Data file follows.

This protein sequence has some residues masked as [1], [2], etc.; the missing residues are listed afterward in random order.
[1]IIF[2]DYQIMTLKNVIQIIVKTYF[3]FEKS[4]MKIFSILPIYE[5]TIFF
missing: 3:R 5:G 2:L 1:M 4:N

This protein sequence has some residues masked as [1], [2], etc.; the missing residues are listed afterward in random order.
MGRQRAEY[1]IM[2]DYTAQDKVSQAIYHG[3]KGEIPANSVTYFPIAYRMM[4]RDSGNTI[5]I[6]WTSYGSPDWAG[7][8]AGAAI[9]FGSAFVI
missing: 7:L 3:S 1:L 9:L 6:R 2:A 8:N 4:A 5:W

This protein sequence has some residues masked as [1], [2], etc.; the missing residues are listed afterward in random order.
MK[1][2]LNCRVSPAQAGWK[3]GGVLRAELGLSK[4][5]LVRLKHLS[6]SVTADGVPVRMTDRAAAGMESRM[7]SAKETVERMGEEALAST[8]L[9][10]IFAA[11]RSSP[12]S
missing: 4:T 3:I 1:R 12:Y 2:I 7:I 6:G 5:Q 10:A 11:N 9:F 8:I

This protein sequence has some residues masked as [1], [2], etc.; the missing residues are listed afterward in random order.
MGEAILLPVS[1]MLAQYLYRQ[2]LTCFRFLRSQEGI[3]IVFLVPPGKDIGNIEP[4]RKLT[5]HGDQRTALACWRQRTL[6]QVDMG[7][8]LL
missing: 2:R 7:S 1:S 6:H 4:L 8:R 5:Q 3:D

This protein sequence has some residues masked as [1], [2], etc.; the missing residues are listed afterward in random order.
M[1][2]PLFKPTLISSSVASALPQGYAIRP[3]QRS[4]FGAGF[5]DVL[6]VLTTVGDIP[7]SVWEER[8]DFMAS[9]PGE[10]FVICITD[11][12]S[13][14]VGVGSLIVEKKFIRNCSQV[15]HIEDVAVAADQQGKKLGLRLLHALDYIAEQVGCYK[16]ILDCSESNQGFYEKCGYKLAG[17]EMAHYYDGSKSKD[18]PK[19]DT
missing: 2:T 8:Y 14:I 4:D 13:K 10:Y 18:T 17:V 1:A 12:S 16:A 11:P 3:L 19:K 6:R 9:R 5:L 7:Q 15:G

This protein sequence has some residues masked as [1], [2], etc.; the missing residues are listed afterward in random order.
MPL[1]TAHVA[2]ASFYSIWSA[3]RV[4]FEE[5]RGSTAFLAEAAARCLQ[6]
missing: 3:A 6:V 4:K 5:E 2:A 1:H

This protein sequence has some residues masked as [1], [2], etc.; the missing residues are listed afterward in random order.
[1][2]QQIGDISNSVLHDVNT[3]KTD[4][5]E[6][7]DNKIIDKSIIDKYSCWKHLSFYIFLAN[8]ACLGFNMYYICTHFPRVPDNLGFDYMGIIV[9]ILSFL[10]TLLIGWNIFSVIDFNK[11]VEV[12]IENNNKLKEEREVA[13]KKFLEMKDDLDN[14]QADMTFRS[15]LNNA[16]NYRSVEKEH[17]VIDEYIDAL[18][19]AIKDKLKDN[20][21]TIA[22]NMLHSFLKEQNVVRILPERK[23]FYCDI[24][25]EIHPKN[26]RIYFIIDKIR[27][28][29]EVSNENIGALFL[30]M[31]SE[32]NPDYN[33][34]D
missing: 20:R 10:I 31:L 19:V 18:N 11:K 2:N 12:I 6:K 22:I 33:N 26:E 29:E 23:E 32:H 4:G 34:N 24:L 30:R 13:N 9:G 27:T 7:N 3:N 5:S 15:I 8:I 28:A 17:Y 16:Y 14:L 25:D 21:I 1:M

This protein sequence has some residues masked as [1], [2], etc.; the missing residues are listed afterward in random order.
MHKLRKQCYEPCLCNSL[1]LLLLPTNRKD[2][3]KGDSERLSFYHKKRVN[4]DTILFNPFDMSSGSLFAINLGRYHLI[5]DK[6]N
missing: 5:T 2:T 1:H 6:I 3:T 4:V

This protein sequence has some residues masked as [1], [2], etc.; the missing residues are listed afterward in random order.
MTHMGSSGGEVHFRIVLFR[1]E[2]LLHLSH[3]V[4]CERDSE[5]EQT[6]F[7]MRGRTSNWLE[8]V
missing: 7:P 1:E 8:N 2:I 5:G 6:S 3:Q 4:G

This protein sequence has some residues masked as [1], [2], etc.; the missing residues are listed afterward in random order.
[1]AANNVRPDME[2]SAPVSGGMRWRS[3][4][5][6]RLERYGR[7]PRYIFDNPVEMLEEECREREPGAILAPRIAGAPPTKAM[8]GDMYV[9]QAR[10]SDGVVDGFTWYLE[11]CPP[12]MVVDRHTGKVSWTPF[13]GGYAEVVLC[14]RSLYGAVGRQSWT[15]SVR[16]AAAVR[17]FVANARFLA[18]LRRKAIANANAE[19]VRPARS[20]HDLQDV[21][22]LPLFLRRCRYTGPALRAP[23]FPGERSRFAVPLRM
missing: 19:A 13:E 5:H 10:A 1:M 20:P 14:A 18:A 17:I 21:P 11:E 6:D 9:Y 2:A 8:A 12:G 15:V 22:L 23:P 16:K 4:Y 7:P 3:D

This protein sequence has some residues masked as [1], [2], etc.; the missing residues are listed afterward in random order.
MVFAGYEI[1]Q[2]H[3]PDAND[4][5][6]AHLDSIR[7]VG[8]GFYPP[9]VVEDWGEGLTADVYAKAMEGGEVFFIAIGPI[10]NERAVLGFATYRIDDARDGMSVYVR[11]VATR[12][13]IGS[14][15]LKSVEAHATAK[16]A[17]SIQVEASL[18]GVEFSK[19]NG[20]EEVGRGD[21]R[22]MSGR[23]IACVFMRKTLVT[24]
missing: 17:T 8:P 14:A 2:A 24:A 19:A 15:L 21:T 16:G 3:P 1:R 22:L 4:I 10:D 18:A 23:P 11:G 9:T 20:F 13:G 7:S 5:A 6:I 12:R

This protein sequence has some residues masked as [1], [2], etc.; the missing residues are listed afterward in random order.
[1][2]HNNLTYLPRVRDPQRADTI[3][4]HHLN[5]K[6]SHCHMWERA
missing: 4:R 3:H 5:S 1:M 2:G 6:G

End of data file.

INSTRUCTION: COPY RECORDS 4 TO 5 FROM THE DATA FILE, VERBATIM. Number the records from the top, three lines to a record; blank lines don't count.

This protein sequence has some residues masked as [1], [2], etc.; the missing residues are listed afterward in random order.
MGEAILLPVS[1]MLAQYLYRQ[2]LTCFRFLRSQEGI[3]IVFLVPPGKDIGNIEP[4]RKLT[5]HGDQRTALACWRQRTL[6]QVDMG[7][8]LL
missing: 2:R 7:S 1:S 6:H 4:L 8:R 5:Q 3:D

This protein sequence has some residues masked as [1], [2], etc.; the missing residues are listed afterward in random order.
M[1][2]PLFKPTLISSSVASALPQGYAIRP[3]QRS[4]FGAGF[5]DVL[6]VLTTVGDIP[7]SVWEER[8]DFMAS[9]PGE[10]FVICITD[11][12]S[13][14]VGVGSLIVEKKFIRNCSQV[15]HIEDVAVAADQQGKKLGLRLLHALDYIAEQVGCYK[16]ILDCSESNQGFYEKCGYKLAG[17]EMAHYYDGSKSKD[18]PK[19]DT
missing: 2:T 8:Y 14:I 4:D 13:K 10:Y 18:T 17:V 1:A 12:S 16:A 11:P 3:L 19:K 6:R 9:R 5:L 7:Q 15:G